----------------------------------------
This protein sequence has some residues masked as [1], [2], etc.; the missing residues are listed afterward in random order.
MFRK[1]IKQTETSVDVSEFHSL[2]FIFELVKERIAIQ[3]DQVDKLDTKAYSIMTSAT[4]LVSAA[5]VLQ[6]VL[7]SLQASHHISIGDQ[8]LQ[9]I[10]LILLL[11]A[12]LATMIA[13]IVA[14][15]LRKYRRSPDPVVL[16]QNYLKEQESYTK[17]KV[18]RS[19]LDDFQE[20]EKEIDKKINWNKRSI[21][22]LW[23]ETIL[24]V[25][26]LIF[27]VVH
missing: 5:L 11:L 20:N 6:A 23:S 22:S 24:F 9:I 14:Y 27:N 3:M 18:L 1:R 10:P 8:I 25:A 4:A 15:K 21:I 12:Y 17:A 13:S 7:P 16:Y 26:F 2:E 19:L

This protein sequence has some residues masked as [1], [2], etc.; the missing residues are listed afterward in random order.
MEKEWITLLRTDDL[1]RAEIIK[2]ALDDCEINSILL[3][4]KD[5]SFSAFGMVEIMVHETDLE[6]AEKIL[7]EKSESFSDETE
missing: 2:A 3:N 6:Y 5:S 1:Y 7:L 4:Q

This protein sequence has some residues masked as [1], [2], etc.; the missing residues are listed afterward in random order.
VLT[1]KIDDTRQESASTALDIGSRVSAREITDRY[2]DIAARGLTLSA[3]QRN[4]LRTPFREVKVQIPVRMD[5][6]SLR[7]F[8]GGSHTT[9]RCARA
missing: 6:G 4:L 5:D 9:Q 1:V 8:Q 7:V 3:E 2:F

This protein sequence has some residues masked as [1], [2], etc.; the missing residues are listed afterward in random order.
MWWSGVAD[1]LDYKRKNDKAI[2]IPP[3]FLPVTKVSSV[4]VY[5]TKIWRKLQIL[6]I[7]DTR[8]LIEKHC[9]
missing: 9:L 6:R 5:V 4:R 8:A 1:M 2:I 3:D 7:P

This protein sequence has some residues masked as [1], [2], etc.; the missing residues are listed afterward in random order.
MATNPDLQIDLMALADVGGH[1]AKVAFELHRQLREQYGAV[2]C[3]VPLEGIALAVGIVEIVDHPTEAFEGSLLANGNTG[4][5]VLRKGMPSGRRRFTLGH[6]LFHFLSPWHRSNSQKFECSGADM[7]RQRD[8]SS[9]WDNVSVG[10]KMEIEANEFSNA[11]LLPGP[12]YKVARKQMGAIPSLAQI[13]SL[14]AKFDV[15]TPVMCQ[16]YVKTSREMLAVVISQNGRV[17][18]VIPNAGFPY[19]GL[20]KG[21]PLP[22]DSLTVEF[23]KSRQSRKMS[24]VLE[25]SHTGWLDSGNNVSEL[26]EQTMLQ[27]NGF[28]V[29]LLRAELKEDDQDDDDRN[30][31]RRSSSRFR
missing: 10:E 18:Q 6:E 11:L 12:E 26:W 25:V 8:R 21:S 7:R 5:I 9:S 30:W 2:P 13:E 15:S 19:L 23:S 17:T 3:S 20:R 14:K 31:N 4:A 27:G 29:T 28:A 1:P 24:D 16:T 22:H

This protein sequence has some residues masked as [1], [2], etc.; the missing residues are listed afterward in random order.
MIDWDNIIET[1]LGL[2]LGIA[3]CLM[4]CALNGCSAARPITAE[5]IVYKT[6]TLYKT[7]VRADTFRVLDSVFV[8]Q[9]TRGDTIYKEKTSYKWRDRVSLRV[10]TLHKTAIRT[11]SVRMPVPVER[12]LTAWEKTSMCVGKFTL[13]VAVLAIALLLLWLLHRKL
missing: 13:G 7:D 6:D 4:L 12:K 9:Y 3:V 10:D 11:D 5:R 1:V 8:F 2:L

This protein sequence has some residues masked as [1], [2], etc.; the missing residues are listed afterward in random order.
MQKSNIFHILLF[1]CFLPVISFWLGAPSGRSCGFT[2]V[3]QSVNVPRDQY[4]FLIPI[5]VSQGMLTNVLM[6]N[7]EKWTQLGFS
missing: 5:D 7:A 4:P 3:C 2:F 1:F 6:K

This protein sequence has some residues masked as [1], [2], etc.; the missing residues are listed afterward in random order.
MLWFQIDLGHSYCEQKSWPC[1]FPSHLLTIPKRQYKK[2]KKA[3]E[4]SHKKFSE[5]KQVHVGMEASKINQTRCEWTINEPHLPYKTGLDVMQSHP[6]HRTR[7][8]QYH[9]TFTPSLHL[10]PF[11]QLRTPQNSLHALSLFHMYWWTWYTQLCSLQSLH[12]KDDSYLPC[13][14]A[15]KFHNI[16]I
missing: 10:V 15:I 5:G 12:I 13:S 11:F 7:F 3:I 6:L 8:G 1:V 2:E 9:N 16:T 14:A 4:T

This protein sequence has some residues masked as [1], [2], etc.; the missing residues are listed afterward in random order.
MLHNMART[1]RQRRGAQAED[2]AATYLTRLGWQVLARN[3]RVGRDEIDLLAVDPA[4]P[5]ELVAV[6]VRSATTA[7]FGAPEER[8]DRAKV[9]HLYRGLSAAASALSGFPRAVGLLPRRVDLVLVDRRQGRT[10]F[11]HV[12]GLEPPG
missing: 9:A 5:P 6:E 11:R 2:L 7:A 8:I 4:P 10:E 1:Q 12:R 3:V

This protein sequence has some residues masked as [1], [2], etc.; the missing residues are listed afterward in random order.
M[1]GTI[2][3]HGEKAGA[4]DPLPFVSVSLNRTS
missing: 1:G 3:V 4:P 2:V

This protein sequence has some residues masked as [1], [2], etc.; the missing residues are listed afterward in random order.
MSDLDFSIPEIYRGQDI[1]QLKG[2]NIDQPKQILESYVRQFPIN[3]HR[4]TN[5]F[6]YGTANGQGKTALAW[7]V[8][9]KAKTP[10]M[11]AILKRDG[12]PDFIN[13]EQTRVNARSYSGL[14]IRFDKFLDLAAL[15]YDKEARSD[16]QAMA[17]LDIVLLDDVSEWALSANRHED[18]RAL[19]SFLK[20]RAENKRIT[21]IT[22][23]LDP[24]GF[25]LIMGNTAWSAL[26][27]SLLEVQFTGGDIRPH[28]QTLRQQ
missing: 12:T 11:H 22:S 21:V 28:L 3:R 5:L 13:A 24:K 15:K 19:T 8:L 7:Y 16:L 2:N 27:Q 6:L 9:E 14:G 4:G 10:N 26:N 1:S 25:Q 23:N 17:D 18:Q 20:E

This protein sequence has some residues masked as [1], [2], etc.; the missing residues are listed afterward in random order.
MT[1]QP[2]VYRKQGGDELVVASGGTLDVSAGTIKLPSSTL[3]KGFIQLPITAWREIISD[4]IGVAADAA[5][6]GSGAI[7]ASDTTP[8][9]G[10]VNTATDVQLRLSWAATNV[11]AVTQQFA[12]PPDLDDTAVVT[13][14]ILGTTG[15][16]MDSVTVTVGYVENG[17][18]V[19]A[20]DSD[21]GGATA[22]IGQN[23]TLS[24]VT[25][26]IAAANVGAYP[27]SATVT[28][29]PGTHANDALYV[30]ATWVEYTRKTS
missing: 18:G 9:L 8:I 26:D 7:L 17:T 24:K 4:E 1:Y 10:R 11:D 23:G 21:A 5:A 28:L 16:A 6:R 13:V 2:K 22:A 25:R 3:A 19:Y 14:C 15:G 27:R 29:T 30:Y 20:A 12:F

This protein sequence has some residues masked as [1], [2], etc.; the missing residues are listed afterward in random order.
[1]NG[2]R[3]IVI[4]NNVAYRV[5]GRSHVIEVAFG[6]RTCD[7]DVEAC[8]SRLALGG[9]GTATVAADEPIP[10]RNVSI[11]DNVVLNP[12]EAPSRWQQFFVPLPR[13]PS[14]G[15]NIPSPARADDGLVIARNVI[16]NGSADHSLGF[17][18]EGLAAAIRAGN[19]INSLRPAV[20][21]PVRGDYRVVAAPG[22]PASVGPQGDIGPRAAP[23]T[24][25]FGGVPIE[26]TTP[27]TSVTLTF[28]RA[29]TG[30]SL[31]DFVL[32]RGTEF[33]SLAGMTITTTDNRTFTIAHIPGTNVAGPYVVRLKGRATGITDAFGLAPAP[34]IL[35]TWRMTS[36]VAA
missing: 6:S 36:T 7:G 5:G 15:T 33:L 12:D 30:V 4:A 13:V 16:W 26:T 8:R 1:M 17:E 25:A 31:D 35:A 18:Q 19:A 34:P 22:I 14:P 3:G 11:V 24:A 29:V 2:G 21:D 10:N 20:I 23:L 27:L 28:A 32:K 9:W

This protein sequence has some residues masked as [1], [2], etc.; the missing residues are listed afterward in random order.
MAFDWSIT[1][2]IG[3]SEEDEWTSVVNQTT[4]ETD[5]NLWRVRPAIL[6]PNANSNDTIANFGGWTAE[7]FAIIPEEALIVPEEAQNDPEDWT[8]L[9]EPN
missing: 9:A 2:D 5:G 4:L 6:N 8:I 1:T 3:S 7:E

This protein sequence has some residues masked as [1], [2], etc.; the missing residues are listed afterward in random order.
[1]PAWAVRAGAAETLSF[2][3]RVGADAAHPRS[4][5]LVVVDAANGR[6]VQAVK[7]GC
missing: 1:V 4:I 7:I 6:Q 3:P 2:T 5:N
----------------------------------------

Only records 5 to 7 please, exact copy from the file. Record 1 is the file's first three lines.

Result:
This protein sequence has some residues masked as [1], [2], etc.; the missing residues are listed afterward in random order.
MATNPDLQIDLMALADVGGH[1]AKVAFELHRQLREQYGAV[2]C[3]VPLEGIALAVGIVEIVDHPTEAFEGSLLANGNTG[4][5]VLRKGMPSGRRRFTLGH[6]LFHFLSPWHRSNSQKFECSGADM[7]RQRD[8]SS[9]WDNVSVG[10]KMEIEANEFSNA[11]LLPGP[12]YKVARKQMGAIPSLAQI[13]SL[14]AKFDV[15]TPVMCQ[16]YVKTSREMLAVVISQNGRV[17][18]VIPNAGFPY[19]GL[20]KG[21]PLP[22]DSLTVEF[23]KSRQSRKMS[24]VLE[25]SHTGWLDSGNNVSEL[26]EQTMLQ[27]NGF[28]V[29]LLRAELKEDDQDDDDRN[30][31]RRSSSRFR
missing: 10:E 18:Q 6:E 11:L 12:E 26:W 25:V 8:R 21:S 7:R 5:I 9:S 30:W 2:P 13:E 15:S 19:L 23:S 17:T 3:S 20:R 14:K 31:N 4:A 27:G 29:T 28:A 1:P 24:D 16:T 22:H

This protein sequence has some residues masked as [1], [2], etc.; the missing residues are listed afterward in random order.
MIDWDNIIET[1]LGL[2]LGIA[3]CLM[4]CALNGCSAARPITAE[5]IVYKT[6]TLYKT[7]VRADTFRVLDSVFV[8]Q[9]TRGDTIYKEKTSYKWRDRVSLRV[10]TLHKTAIRT[11]SVRMPVPVER[12]LTAWEKTSMCVGKFTL[13]VAVLAIALLLLWLLHRKL
missing: 13:G 7:D 6:D 4:L 12:K 9:Y 3:V 10:D 11:D 5:R 1:V 8:F 2:L

This protein sequence has some residues masked as [1], [2], etc.; the missing residues are listed afterward in random order.
MQKSNIFHILLF[1]CFLPVISFWLGAPSGRSCGFT[2]V[3]QSVNVPRDQY[4]FLIPI[5]VSQGMLTNVLM[6]N[7]EKWTQLGFS
missing: 5:D 7:A 4:P 3:C 2:F 1:F 6:K